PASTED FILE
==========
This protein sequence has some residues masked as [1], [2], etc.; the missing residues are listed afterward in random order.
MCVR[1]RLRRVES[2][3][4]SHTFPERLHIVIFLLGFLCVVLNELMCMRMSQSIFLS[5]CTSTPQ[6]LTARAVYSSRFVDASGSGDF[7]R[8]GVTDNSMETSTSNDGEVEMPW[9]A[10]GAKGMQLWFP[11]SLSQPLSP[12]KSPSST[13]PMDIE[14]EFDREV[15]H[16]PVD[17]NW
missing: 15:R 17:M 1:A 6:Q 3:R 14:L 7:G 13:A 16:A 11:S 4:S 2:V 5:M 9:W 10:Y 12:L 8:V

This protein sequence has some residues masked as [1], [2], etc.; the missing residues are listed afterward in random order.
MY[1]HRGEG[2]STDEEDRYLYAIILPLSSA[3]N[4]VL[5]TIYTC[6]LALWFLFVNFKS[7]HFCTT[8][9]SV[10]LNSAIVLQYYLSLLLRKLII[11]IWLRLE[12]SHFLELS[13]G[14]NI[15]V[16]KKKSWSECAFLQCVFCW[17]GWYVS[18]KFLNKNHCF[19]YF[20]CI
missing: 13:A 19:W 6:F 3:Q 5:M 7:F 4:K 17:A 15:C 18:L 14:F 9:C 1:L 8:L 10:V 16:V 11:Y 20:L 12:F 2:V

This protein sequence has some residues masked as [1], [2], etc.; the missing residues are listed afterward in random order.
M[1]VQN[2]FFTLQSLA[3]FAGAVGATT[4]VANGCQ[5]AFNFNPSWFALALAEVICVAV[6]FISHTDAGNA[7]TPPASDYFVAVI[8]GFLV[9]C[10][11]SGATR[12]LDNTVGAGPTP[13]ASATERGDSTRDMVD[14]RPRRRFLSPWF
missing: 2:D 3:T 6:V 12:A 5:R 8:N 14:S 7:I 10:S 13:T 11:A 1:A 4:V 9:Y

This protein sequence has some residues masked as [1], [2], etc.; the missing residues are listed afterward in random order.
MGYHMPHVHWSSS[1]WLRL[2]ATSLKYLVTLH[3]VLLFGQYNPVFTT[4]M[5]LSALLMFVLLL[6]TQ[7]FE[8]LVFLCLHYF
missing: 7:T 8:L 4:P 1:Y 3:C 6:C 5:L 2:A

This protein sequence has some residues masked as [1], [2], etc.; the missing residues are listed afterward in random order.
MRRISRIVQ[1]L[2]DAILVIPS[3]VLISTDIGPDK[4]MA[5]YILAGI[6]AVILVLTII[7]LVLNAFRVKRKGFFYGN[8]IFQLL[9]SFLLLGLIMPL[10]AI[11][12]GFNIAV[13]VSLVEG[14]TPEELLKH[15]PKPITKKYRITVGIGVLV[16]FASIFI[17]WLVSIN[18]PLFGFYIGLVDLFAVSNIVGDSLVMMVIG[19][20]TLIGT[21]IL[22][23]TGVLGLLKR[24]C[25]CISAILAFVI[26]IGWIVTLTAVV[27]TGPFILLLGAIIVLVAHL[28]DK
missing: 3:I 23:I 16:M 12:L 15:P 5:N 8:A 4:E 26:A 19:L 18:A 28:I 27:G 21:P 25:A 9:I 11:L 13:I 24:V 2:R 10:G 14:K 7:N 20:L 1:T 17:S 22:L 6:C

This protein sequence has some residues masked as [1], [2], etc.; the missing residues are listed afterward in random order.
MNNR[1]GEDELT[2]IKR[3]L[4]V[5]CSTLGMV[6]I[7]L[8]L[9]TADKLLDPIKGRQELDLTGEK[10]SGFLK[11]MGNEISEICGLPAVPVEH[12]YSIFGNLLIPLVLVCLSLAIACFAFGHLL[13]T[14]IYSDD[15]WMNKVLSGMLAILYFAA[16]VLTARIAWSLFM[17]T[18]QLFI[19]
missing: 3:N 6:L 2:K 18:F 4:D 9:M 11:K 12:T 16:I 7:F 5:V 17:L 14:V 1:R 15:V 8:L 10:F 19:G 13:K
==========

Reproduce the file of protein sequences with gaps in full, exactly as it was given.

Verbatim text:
This protein sequence has some residues masked as [1], [2], etc.; the missing residues are listed afterward in random order.
MCVR[1]RLRRVES[2][3][4]SHTFPERLHIVIFLLGFLCVVLNELMCMRMSQSIFLS[5]CTSTPQ[6]LTARAVYSSRFVDASGSGDF[7]R[8]GVTDNSMETSTSNDGEVEMPW[9]A[10]GAKGMQLWFP[11]SLSQPLSP[12]KSPSST[13]PMDIE[14]EFDREV[15]H[16]PVD[17]NW
missing: 15:R 17:M 1:A 6:Q 3:R 14:L 7:G 13:A 16:A 11:S 4:S 2:V 5:M 9:W 10:Y 12:L 8:V

This protein sequence has some residues masked as [1], [2], etc.; the missing residues are listed afterward in random order.
MY[1]HRGEG[2]STDEEDRYLYAIILPLSSA[3]N[4]VL[5]TIYTC[6]LALWFLFVNFKS[7]HFCTT[8][9]SV[10]LNSAIVLQYYLSLLLRKLII[11]IWLRLE[12]SHFLELS[13]G[14]NI[15]V[16]KKKSWSECAFLQCVFCW[17]GWYVS[18]KFLNKNHCF[19]YF[20]CI
missing: 13:A 19:W 6:F 3:Q 5:M 7:F 4:K 17:A 15:C 18:L 14:F 9:C 1:L 8:L 10:V 16:V 11:Y 20:L 12:F 2:V

This protein sequence has some residues masked as [1], [2], etc.; the missing residues are listed afterward in random order.
M[1]VQN[2]FFTLQSLA[3]FAGAVGATT[4]VANGCQ[5]AFNFNPSWFALALAEVICVAV[6]FISHTDAGNA[7]TPPASDYFVAVI[8]GFLV[9]C[10][11]SGATR[12]LDNTVGAGPTP[13]ASATERGDSTRDMVD[14]RPRRRFLSPWF
missing: 2:D 3:T 6:V 12:A 5:R 8:N 14:S 7:I 10:S 13:T 11:A 1:A 4:V 9:Y

This protein sequence has some residues masked as [1], [2], etc.; the missing residues are listed afterward in random order.
MGYHMPHVHWSSS[1]WLRL[2]ATSLKYLVTLH[3]VLLFGQYNPVFTT[4]M[5]LSALLMFVLLL[6]TQ[7]FE[8]LVFLCLHYF
missing: 7:T 8:L 4:P 1:Y 3:C 6:C 5:L 2:A

This protein sequence has some residues masked as [1], [2], etc.; the missing residues are listed afterward in random order.
MRRISRIVQ[1]L[2]DAILVIPS[3]VLISTDIGPDK[4]MA[5]YILAGI[6]AVILVLTII[7]LVLNAFRVKRKGFFYGN[8]IFQLL[9]SFLLLGLIMPL[10]AI[11][12]GFNIAV[13]VSLVEG[14]TPEELLKH[15]PKPITKKYRITVGIGVLV[16]FASIFI[17]WLVSIN[18]PLFGFYIGLVDLFAVSNIVGDSLVMMVIG[19][20]TLIGT[21]IL[22][23]TGVLGLLKR[24]C[25]CISAILAFVI[26]IGWIVTLTAVV[27]TGPFILLLGAIIVLVAHL[28]DK
missing: 3:I 23:I 16:M 12:L 15:P 5:N 8:A 4:E 26:A 19:L 18:A 28:I 27:G 21:P 25:A 9:I 11:L 13:I 24:V 2:R 10:G 14:K 7:N 20:L 1:T 17:S 22:L 6:C

This protein sequence has some residues masked as [1], [2], etc.; the missing residues are listed afterward in random order.
MNNR[1]GEDELT[2]IKR[3]L[4]V[5]CSTLGMV[6]I[7]L[8]L[9]TADKLLDPIKGRQELDLTGEK[10]SGFLK[11]MGNEISEICGLPAVPVEH[12]YSIFGNLLIPLVLVCLSLAIACFAFGHLL[13]T[14]IYSDD[15]WMNKVLSGMLAILYFAA[16]VLTARIAWSLFM[17]T[18]QLFI[19]
missing: 3:N 6:L 2:K 18:F 4:D 9:M 11:K 12:T 16:I 7:F 5:V 17:L 14:V 1:R 15:V 8:L 10:F 19:G 13:K